So I changed the TPS and it made a huge difference. Still minor dead spots around 3k and 4.5k Could it be MAF? what's your thoughts?

Thanks
 

90sickfox

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It could be MAF related but usually they done cause that issue. That fuel pressure is high and will make the injectors act like they are bigger than they are. That will make them run richer than the car is expecting.

Do you have the factory FPR or is it aftermarket ?
 

7991LXnSHO

wanna catch the space herp
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32ish at idle with vacuum line on
42+ish at idle with vac line off and plugged
The pressure drop when you turn the key off is not really a concern,
When you rev it up a little the pressure should rise to 42-4ish and not fluctuate.
JMO and this is how my fuel pump readings were
I had 39-40 psi in mind with the line disconnected blocked, and varying with the line hooked up at idle. 10-12 extra psi sure will not help it run right. The aftermarket regulator I have is adjustable through the vac port. I think the stock ones are, too, but it’s been a long time since I had a stock one.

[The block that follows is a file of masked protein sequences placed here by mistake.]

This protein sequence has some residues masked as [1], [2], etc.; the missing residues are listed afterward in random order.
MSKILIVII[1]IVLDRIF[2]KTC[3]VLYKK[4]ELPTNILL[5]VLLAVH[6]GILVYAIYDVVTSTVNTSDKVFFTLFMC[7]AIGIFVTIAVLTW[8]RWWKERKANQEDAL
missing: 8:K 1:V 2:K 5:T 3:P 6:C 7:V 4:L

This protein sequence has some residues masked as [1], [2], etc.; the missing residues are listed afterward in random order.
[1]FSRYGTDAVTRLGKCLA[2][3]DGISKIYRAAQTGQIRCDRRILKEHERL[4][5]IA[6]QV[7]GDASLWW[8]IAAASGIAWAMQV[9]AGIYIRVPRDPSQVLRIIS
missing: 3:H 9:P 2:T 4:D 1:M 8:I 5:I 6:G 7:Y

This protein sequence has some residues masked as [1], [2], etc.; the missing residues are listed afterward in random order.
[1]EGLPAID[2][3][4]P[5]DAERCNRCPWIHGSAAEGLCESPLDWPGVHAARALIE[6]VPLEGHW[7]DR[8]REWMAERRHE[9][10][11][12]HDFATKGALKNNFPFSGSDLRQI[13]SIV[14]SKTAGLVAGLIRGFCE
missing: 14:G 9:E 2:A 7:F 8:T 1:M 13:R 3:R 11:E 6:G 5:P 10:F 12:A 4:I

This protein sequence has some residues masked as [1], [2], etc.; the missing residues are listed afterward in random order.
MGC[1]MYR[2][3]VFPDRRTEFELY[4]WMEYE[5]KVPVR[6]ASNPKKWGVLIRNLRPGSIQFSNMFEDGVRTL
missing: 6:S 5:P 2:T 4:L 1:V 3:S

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Bree

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Jan 12, 2021
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Zanesville Ohio
Good to hear the TPS was a big help.
Something else I'd check that is often overlooked is a little something called the MAP sensor. Manifold Absolute Pressure. Should be high on the firewall, just passenger's side of center, a black box about 1 1/2in wide, and 3in tall. Should have a couple wires and a vacuum line coming out the bottom of it. May not be it, but it's worth a look anyway.
Couldn't hurt to take the EGR valve off and clean it out real good with carb and choke cleaner.
 

Dtambs39

Member
Feb 25, 2021
23
2
13
50
Dallas
It could be MAF related but usually they done cause that issue. That fuel pressure is high and will make the injectors act like they are bigger than they are. That will make them run richer than the car is expecting.

Do you have the factory FPR or is it aftermarket ?
its a stock replacement FPR.